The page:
We have always been told that the speed of light is a constant of our universe. No matter where you are, or how you are moving; light in a vacuum will always travel at the same speed. A vacuum is a space entirely devoid of matter. In a vacuum, light can travel unhindered by any particles or molecules that are so abundant on Earth and in its atmosphere. The speed of light in a vacuum such as Space is 299,792,458 metres per second - if you were travelling at the speed of light you could fly around the world’s equator 7.5 times in one second!

However, when travelling through materials like water or glass, light slows down rapidly. You can test this out for yourself at home with nothing but a glass of water and your favourite teaspoon. Put the spoon in the water and you will be able to see that the spoon looks bent where the water and air meet. This is because light moves more slowly in water than it does in air. So when you look at the spoon, the light rays that were travelling slower in the water then speed up and change direction slightly when they start travelling in the air, this is known as refraction

So now, we have put the brakes on light. Light can only travel at 75% of its speed in a vacuum in water; which means that other particles could travel faster than light if they can get up to speed! This can happen in a nuclear reactor during nuclear fission, where a nucleus is split apart and small charged particles like electrons (or positrons) are thrown out at really high speeds. Some of the electrons that are thrown out at the highest speeds are now travelling faster than the speed of light in water. When these electrons travel through the water that surrounds the nuclear reactor, they stimulate some of the water molecules in its way. These water molecules react by releasing photons of light. Together, all of these photons form a bluish glow, called Cherenkov radiation, named after Pavel Cherenkov. This phenomenon is key to helping scientists understand more about the world around us and beyond, from cosmic showers to identifying the nature of particles.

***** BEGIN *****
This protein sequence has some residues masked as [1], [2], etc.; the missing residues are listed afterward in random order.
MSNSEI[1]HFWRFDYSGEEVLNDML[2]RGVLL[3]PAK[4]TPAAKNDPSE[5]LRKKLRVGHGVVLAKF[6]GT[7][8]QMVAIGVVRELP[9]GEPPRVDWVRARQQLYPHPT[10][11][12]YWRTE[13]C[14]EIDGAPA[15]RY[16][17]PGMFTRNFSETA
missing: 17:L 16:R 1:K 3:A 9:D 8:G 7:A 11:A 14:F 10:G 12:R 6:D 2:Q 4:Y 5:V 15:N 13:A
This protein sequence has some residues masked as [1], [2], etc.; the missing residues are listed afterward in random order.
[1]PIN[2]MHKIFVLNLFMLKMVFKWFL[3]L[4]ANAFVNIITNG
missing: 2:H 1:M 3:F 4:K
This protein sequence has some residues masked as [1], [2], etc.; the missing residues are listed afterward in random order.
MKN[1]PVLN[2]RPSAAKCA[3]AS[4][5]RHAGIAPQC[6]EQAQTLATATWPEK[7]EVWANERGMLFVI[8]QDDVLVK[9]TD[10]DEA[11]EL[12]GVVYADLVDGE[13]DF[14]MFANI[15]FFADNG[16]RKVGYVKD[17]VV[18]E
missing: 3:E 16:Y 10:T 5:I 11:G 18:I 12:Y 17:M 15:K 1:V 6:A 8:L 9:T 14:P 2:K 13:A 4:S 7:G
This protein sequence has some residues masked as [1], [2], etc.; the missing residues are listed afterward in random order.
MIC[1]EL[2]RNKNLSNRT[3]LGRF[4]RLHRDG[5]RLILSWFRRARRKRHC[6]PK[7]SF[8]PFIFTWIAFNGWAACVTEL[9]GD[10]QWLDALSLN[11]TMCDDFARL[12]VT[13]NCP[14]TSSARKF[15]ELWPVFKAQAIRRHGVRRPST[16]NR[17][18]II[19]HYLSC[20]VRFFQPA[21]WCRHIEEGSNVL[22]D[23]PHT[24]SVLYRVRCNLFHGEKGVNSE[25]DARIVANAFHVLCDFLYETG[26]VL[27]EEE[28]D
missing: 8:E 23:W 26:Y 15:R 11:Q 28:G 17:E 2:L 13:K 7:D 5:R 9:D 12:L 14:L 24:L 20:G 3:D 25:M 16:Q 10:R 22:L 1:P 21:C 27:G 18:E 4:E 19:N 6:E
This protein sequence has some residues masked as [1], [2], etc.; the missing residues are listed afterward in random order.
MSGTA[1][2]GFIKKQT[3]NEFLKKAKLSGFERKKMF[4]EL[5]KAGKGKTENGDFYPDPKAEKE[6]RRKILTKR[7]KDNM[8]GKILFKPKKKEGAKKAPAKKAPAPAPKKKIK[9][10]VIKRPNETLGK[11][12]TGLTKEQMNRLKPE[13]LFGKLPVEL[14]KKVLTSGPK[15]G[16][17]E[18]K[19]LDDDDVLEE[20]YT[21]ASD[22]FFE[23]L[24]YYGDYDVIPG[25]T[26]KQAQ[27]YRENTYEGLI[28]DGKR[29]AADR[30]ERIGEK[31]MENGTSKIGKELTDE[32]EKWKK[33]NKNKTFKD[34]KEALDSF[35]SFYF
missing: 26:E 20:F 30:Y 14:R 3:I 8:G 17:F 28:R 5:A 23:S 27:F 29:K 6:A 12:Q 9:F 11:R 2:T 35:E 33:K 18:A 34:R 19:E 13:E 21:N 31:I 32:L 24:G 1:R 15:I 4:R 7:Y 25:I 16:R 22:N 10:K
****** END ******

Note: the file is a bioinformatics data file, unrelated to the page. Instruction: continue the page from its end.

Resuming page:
The Advanced Test Reactor at Idaho National Laboratory

The Advanced Test Reactor at Idaho National Laboratory

To understand why Cherenkov radiation happens, we need to know a bit more about how waves travel through space. Let's start with sound waves. When a moving sound source, such as a fire engine, travels slower than the speed of sound, the successive sound waves in front of it bunch up closer and nestle together. This increased wave frequency is the cause of the Doppler Effect; where approaching objects sound higher pitched. When an object is travelling faster than the speed of sound, like a supersonic plane, it overtakes sound waves it has created while still making new ones. These waves are forced together creating what’s known as a Mach cone. If you are standing on the ground, you won’t hear the supersonic plane before it reaches you. Once the edge of this cone reaches you, the sudden change in pressure and sound creates what is known as a sonic boom. 

This blue glow is essentially a sonic boom, but with light instead of sound. Like a supersonic plane travelling faster than sound in air, the electron is now travelling faster than light in water. These emitted photons from the water molecules start bunching up, just as in our plane example, and form a cone of blue light, which can be seen with the naked eye. When you get many of these cones together, you will see an overall blue glow. 

 Spent fuel pool at the D.C. Cook nuclear power plant in Michigan. Photo courtesy American Electric Power

Spent fuel pool at the D.C. Cook nuclear power plant in Michigan. Photo courtesy American Electric Power

So why do we pay attention to this glow? Used nuclear material is often stored underwater in cooling ponds once it has been used. The leftover radioactivity means that fast moving electrons continue to interact with the water in the cooling pond. This can be used to monitor the radioactivity of used nuclear fuel and nuclear safeguard inspectors can study this Cherenkov light to confirm the location of radioactive materials; which is key to ensuring nuclear material is being used peacefully. 

About the Author

Sarah Lu is a 3rd year PhD student at the University of Southampton, developing novel microfluidic systems to detect and quantify difficult to measure radioactive isotopes to allow real time in-situ detection in extreme or inaccessible environments.

You can reach Sarah on Twitter @tinyplumber